A new patent suggests Microsoft is designing a system that would allow the Xbox Series S to play physical game discs. Although Microsoft has not confirmed the product, the speculative system would allow owners of the digital-only console to convert their physical games into downloadable copies.
As noted by GameRant, the patent describes a system that would validate your ownership of a physical game, before granting you access to its digital version for online download. The system would involve two devices: one that includes an optical drive capable of reading game discs and verifying ownership; and a second that you would use to download the games.
It feels like pairing a console with an external hard drive, although a drive can independently connect with Xbox servers to authenticate ownership of the game. If implemented for the latest generation of consoles, it would effectively allow Xbox Series S owners to run physical copies of their games through the console.
In the patent, Microsoft claims that such a system would solve backward compatibility issues. Some gamers are reluctant to move to the next generation of consoles because they can’t port their existing library of physical Xbox games to digital-only systems.
“Many next-generation video game devices under development are configured without hardware components to play physical video game media,” the patent states.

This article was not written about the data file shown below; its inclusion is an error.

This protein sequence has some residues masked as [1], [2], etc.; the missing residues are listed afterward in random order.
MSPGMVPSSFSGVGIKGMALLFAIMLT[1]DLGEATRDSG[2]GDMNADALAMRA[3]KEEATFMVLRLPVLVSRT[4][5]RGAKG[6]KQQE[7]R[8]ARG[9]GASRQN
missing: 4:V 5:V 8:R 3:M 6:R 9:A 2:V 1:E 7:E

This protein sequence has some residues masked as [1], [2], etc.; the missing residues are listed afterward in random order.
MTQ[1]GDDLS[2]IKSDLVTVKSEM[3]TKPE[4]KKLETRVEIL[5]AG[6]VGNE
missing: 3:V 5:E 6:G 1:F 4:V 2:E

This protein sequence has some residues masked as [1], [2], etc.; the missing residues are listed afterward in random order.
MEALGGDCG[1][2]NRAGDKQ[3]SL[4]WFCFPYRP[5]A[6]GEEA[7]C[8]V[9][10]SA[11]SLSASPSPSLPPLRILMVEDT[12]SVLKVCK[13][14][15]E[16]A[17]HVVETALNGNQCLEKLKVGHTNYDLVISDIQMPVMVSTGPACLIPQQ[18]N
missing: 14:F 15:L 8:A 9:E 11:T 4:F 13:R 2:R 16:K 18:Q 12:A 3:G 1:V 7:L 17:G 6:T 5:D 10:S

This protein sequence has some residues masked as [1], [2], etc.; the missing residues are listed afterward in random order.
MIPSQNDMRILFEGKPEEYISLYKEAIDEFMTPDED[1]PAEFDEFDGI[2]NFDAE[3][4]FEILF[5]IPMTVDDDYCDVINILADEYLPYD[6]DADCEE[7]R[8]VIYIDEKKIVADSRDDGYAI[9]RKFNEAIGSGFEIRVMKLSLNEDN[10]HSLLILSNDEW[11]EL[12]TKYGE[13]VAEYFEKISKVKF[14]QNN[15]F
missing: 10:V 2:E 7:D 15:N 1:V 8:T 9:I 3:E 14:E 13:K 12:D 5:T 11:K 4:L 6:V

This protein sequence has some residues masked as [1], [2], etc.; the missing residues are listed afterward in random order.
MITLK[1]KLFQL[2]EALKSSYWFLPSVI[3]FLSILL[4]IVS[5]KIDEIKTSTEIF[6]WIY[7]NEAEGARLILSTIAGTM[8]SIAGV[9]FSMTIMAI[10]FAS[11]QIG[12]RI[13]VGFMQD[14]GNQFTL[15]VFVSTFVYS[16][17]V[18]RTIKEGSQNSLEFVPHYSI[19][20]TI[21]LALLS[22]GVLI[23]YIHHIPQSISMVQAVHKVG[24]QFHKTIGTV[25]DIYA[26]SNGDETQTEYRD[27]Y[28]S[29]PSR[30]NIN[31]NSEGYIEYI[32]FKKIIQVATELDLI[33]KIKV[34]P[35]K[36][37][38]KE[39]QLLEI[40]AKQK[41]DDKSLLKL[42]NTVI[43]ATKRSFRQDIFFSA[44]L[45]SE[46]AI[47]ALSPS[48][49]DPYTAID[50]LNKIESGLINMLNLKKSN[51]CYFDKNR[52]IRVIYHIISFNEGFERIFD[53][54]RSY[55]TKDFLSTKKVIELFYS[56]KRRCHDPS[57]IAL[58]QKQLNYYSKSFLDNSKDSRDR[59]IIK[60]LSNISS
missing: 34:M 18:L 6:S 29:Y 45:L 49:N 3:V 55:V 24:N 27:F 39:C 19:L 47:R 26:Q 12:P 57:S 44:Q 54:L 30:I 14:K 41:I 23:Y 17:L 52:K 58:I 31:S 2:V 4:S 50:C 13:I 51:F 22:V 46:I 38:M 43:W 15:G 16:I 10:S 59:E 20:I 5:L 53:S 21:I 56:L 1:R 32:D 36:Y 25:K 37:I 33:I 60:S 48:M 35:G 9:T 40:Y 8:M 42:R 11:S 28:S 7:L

“As a result, when the owner of a previous generation video game device purchases a next generation video game device, the owner is unable to play their physical video game media,” he continues.
“Instead, the owner must repurchase the digital version of the video game content for the next generation gaming device. This scenario is undesirable for several reasons “.
We can hope
The device described in the patent appears to be a useful feature. Not only would it allow console owners to access their previous catalog of Xbox titles, but it would allow them to purchase games without having to go through the official Xbox store. Physical editions of games can often be found for less than the price they are listed on Microsoft’s digital marketplace, so expanding your game library with disc copies can sometimes be a more affordable route.
However, the patent leaves many details hanging in the air. For one, it is not clear what the device described in the patent would look like. It could take the form of a traditional external hard drive that should be purchased separately from the main console, but it could be something else. An Xbox One, for example, appears to be able to read optical discs and connect to Xbox servers, so it appears to be able to perform the same function.
Finally, the patent does not specify what happens to a copy of a game to disk after it has been verified. It is likely that each disk can only be authenticated once, in an effort to prevent digital piracy, although it is unclear whether it can still be used on a console that is not connected to Microsoft’s servers.
As with all patents, nothing is confirmed. The device presented in this patent could be years after its arrival on the market or it could never see the light.